Medical Department, University of Oregon
Early University of Oregon yearbooks are available through Scholar’s Bank. Catalogues from 1898 are available through HathiTrust. The Flexner Report is on Ancestry. The Eugene Guard carried some school news.
The Medical Department, created by a group of Portland physicians, was chartered by the University of Oregon in 1887, opening for fourteen students that fall. The two-year program was extended to three years in 1889 and to four years in 1898. The first graduation class in 1888 had seven members; that of 1911 had 16. In 1898 total enrollment was 64; the 1912 catalogue shows 73, so the school remained small. None of the faculty taught full time. After the turn of the century, departments of Dermatology and Syphilis, Medical Jurisprudence, Physical Diagnosis, Hygiene, and Embryology were added to the standard medical college departments.
In 1908 the Eugene Guard reported that the Department was “under the ban” of the American Medical Association.
The Flexner Report issued in 1910 was not kind to U.O.M.D., finding only the bacteriological laboratory to praise. It singled out for criticism the "less than a high school education" entrance requirement, the “wretchedly kept” building, the small library, the perfunctory laboratory instruction, the clinical experience in which students were only allowed “to look on,” and the level of state funding ($1,000 annually). Overall, the report concluded that the school had “no justification for its existence.”
In an arrangement described as “mutual and friendly,” the smaller Willamette University College of Medicine—also castigated by Flexner—merged with the University of Oregon Medical Department in 1913. Two years later the reorganized and better financed school assumed the name Medical School of the University of Oregon, the largest medical school in a four-state area. Today it is a component of Oregon Health and Science University in Portland.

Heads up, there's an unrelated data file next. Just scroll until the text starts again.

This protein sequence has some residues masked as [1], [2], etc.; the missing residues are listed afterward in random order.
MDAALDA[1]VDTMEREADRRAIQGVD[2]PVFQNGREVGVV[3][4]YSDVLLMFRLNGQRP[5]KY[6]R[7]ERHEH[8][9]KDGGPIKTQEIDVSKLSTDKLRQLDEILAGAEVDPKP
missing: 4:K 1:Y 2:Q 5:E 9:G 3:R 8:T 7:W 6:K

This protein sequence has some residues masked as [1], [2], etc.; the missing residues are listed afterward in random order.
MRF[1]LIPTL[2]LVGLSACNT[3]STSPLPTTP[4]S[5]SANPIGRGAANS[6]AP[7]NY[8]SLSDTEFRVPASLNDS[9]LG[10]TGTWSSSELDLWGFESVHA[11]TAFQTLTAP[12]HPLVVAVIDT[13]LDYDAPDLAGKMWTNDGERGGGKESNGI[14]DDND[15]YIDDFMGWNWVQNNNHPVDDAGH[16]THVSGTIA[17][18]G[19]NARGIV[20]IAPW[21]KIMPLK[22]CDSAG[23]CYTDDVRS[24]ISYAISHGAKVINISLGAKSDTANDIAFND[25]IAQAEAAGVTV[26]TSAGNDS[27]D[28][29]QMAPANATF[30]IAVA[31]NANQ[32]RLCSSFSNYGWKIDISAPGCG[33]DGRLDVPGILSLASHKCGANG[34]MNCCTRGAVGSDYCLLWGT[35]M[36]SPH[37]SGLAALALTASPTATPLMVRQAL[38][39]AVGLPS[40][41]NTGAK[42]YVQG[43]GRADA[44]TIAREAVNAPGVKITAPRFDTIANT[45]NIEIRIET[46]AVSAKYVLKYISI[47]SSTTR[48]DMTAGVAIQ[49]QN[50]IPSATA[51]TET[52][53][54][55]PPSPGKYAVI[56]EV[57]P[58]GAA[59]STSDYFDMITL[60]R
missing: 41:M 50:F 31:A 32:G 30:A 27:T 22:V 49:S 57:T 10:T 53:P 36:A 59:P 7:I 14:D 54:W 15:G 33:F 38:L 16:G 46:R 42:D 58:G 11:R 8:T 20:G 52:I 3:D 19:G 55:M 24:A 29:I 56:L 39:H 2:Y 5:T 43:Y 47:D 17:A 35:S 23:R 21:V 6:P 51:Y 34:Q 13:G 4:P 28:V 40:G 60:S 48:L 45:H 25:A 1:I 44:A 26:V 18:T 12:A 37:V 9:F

In 1903 the Medical Department received a chapter of Alpha Kappa Kappa medical fraternity. By the 1911-12 school year it had 22 members.
Bricks and Mortar
Classes began in a frame structure at 22nd and Marshall Streets. The catalog notes a single lecture room with an anatomical laboratory. By 1891 the building had been renovated and relocated to the corner of 23rd Street and Lovejoy. The frame building was now three-stories with lecture rooms measuring 31 x 38 feet on the lower floors with a dissecting room of the same dimensions on the third floor. The building now contained laboratories for chemistry, histology, pathology, and bacteriology as well as a museum. Heated by hot water, it featured both gas and electric lights.
The catalog noted that Portland offered “exceptional clinical advantages” for medical students. The 230-bed Good Samaritan Hospital was across the street. The 275-bed St. Vincent’s Hospital was a five-minute walk away.
In 1919 Following the merger and the name change, Medical School of the University of Oregon moved to a new facility on Marquam Hill. On May 29, 1919 one week after classes closed, the Marshall Street building burned before equipment and many chemicals had been transferred. While the ruins were being razed a cadaver was found and buried.
The 1891-1919 college building. Image from the 1898 catalog
Team name: Newspapers refer to teams as “Medics”
School colors: Presumable Lemon and Green, the colors of the University of Oregon
At various times, from at least 1894, the Medical Department fielded football, baseball, basketball, and track teams. Some U.O.M.D. matriculates had played football for other colleges. In 1902 the Eugene Guard noted that the Medical Department team was made up of “a number of old college stars.” In fact, some Medics made the two-hour trek to Eugene to play on the University team, and some played for the powerful Multnomah Athletic Club team in Portland.
Newspapers show the Medics losing to Pacific University 16-0 in 1901, to the University 11-0 in 1902 and to what is now Oregon State 22-0 in 1904. There were scoreless ties with Pacific in 1906 and to North Pacific Dental in 1906.
In 1913, the school’s last before the merger, U.O.M.D. entered a track team in the Columbia University indoor meet and was one of the founders of a Portland college baseball league along with the law school, North Pacific Dental, and Christian Brothers Business College.